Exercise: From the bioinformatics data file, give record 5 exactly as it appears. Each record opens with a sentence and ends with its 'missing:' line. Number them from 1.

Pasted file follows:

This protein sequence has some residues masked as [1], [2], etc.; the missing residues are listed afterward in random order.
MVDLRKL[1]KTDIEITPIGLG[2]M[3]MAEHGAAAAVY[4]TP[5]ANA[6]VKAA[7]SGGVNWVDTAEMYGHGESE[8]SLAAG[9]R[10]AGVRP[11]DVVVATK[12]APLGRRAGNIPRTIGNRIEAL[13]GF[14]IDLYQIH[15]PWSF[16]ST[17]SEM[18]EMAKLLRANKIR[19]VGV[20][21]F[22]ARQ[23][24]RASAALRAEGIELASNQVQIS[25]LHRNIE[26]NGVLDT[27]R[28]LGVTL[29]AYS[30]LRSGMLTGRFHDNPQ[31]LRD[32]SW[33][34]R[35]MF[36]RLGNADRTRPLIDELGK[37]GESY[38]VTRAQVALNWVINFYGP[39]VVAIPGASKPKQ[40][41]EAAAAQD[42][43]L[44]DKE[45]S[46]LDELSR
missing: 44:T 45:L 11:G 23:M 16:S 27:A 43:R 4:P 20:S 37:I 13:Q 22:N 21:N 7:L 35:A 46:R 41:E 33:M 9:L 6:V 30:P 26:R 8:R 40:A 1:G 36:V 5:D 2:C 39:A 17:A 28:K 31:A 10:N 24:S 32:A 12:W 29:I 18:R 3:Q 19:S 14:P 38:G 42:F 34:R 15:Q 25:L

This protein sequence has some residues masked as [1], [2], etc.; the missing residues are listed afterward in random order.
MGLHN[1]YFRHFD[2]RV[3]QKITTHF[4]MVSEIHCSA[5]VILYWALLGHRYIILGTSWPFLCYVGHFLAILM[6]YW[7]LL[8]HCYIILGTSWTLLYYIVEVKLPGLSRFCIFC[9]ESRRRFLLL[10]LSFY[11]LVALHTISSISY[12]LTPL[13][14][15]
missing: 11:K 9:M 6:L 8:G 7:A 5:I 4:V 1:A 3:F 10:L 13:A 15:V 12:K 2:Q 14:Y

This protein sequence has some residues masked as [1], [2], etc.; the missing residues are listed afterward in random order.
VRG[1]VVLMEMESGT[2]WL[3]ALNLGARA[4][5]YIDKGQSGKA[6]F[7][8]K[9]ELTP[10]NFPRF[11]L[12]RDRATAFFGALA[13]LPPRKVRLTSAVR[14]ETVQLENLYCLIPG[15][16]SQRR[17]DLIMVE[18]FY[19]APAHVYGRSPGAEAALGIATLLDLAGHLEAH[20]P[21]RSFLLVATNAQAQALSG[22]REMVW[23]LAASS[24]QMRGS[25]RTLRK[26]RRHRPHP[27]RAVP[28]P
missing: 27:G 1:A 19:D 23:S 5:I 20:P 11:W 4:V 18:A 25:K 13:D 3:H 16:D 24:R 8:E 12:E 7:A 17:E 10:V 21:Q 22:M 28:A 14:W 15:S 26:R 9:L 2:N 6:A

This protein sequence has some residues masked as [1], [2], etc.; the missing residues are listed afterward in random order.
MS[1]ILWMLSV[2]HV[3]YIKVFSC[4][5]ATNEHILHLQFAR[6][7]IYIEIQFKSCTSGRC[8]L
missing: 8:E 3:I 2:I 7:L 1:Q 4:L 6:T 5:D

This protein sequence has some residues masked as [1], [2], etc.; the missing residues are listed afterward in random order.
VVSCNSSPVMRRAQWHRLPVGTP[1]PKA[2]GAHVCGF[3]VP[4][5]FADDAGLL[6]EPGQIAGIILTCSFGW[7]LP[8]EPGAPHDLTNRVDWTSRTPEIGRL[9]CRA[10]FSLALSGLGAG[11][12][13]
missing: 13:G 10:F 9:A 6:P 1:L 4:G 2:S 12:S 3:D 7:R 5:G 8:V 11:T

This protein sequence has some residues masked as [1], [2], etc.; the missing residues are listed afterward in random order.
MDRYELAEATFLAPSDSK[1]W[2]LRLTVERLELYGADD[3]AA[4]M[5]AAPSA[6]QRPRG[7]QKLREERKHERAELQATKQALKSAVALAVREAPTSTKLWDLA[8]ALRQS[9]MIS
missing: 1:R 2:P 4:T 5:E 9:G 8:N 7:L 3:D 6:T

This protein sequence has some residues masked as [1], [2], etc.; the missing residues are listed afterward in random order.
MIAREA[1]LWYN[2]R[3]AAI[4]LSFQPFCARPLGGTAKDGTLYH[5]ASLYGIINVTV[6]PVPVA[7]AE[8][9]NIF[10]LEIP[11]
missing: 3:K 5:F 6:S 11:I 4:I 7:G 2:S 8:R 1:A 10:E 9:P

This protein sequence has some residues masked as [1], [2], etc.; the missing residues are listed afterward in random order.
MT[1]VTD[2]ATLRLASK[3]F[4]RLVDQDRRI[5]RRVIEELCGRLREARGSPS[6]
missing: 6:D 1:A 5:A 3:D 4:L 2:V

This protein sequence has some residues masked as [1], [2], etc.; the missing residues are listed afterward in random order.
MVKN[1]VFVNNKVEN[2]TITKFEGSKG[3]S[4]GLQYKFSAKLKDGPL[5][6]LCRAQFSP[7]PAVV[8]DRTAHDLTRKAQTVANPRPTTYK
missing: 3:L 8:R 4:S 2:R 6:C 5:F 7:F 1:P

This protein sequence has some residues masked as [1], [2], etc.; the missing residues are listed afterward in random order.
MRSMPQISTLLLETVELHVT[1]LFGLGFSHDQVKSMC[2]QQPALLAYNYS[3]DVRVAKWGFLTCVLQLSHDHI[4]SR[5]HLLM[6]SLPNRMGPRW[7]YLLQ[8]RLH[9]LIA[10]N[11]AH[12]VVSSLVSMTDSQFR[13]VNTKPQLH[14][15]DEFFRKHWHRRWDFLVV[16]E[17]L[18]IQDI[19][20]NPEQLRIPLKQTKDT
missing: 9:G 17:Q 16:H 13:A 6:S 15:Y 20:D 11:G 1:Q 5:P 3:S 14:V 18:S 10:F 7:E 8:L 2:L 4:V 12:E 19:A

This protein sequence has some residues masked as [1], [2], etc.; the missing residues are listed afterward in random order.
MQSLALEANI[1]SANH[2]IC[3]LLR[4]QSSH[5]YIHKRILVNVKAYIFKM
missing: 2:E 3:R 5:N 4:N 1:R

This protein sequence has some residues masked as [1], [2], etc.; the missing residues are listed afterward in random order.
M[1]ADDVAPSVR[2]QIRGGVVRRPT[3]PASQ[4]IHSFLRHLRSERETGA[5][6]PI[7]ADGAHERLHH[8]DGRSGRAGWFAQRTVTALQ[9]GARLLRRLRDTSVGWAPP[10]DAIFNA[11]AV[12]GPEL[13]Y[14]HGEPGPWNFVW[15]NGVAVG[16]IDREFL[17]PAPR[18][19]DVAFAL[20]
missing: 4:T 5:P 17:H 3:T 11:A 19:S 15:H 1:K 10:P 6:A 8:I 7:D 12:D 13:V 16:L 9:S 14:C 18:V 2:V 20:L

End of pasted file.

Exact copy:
This protein sequence has some residues masked as [1], [2], etc.; the missing residues are listed afterward in random order.
VVSCNSSPVMRRAQWHRLPVGTP[1]PKA[2]GAHVCGF[3]VP[4][5]FADDAGLL[6]EPGQIAGIILTCSFGW[7]LP[8]EPGAPHDLTNRVDWTSRTPEIGRL[9]CRA[10]FSLALSGLGAG[11][12][13]
missing: 13:G 10:F 9:A 6:P 1:L 4:G 2:S 12:S 3:D 7:R 5:G 8:V 11:T